After making the mistake of upsetting not one, but two nations while trying to decide whether to play for Ireland or Great Britain at the Rio Olympics, Rory McIlroy is getting some assistance from the Royal and Ancient Golf Club Wednesday.
Chief exec Peter Dawson said that since McIlroy competed for Ireland at previous events early in his golf career, rules dictate that he should carry that nationality with him into the Games.
“Because Rory’s history [is] of playing for Ireland at amateur level… that there may be a regulation within the Olympic rules that would require him to stay with that,” Dawson told the Independent.
He’s kind of right, but it’s not a hard and fast rule with the IOC, which allows athletes to switch nations so long as it’s at least three years ahead of the Games giving McIlroy a few more months to make a decision about Rio. Great Britain’s Aaron Cook now competes for Isle of Man and Brazilian gold medalist Arthur Zanetti is considering a switch, too, due to lack of national funding for his sport.
Rory, who as a Northern Irishman can decide which nation to represent, has previously said that he always felt more British growing up. That answer caused a stir in the golf crazy land of Ireland, and he and countryman Graeme McDowell have asked the IOC to step in and make a decision for them. They haven’t received a response, but Dawson’s “ruling” is a step in the right direction.
“I would very much like to take this burden of choice away from the player if we can possibly do it because it’s not fair to him,” Dawson added. “I think he’s made it pretty clear in one or two pronouncements that he’s worried about it and the last thing we want is players worrying about this.”
Amy Purdy made her name as a snowboardcross bronze medalist at the Sochi Paralympics and runner-up on “Dancing with the Stars” in 2014.
In September, she’ll combine both.
Purdy will perform as a dancer in the Rio Paralympic Opening Ceremony on Sept. 7, in addition to being an NBC reporter during the Games.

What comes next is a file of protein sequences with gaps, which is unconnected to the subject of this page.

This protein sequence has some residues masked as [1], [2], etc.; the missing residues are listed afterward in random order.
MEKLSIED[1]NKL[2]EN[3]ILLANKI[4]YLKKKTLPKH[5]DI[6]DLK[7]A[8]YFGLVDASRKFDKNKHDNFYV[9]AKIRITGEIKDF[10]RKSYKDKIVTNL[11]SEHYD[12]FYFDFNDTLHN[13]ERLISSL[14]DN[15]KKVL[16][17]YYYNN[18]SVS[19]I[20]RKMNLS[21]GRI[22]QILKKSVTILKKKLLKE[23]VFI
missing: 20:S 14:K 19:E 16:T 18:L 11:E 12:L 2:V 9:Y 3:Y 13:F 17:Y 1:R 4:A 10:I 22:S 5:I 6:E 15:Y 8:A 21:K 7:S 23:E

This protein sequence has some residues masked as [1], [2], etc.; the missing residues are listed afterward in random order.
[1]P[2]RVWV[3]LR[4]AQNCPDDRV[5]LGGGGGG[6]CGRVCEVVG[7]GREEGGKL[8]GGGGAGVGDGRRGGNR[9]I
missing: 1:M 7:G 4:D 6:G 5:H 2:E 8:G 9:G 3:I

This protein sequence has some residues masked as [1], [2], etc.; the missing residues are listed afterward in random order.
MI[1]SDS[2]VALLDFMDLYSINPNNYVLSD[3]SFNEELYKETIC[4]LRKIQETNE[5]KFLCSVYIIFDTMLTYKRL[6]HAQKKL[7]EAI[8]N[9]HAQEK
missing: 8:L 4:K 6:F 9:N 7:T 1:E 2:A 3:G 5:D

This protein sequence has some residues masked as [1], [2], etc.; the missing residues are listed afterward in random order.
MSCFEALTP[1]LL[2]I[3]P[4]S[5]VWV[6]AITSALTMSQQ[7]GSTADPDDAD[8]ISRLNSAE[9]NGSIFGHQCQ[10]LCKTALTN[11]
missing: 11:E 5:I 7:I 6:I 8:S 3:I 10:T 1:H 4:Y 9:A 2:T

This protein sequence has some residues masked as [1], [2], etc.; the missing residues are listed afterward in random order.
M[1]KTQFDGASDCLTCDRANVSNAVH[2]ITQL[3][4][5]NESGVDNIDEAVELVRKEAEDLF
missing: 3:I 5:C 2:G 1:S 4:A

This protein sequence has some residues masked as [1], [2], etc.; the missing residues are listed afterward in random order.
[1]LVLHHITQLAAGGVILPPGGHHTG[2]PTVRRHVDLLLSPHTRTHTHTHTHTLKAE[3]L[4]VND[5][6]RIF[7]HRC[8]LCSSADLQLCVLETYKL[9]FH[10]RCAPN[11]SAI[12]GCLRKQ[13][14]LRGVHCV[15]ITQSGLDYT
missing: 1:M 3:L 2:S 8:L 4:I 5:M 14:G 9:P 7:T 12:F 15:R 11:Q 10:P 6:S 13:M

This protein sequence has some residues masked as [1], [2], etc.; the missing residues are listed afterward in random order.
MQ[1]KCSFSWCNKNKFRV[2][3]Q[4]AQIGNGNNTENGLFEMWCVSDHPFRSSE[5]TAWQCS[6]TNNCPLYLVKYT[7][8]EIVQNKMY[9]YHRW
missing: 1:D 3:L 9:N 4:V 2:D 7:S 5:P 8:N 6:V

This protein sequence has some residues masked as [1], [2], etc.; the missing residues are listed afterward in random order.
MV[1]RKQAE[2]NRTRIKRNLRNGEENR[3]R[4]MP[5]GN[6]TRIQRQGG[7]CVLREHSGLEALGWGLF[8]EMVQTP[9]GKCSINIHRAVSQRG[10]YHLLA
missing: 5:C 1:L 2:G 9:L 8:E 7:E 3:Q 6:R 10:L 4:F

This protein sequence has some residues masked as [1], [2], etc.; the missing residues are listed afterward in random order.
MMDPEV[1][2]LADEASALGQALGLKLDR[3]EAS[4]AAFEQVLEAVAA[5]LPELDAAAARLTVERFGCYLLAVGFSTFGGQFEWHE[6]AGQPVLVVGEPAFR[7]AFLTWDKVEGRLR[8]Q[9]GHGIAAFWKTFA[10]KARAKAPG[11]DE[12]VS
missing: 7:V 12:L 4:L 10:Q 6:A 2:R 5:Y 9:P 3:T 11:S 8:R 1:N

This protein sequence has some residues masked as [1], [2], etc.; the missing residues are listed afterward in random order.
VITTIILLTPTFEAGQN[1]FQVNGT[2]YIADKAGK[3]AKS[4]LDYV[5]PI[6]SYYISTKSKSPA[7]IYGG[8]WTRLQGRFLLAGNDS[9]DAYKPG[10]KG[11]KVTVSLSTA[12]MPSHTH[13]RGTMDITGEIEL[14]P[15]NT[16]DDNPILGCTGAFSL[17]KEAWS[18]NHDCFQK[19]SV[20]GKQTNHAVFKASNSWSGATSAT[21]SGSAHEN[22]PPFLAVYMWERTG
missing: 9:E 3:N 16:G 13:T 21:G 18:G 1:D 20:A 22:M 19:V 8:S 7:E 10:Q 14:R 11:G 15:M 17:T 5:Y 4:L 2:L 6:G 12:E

She was told her performance will be four to five minutes. On “Dancing with the Stars,” her performances were about 90 seconds, she said. She traveled to Rio for a week of rehearsals in July.
Purdy, 36, survived bacterial meningitis in 1999 but lost both her legs and later needed a kidney from her father at age 20.
“I’m most excited about the concept of this dance,” Purdy said. “Just the idea of man versus machine. A lot of times we feel really limited because of our prosthetics. But this dance, hopefully, will kind of shatter those borders a little bit and allow me to move my body in a way I haven’t done before.”
Purdy is an innovator. She built her own snowboard and is seen as instrumental in getting her sport into the Paralympic program beginning in 2014.
A model, she’s been in a Madonna music video, a Super Bowl commercial, ESPN the Magazine’s Body Issue and competed on “The Amazing Race” in 2012.
MORE: Rio Paralympic broadcast schedule
Lindsey Vonn‘s episode of “Running Wild with Bear Grylls” will air on NBC on Monday at 10 p.m. ET.
From NBC Universal:
“After roaring across crystal-clear waters in a speedboat, Bear and Lindsey must strip down and swim to shore before inching their way along the rugged coastline. After rappelling down a sheer rock wall, the two get inventive and use a spear-gun to traverse a hundred-foot deep chasm. With the sun setting, they collect a dinner of sea urchins and Bear challenges Lindsey to a swimming competition with hilarious results. Along the way Lindsey shares her journey of love, Olympic glory, and displays the focus and determination that has made her one of the most successful female athletes of all time.”
Vonn is returning from a Feb. 27 crash that left her with three significant left knee fractures.
With 76 career World Cup wins, she is 10 shy of the record held by Swedish legend Ingemar Stenmark.
MORE: Lindsey Vonn wants to race men, retire in 2019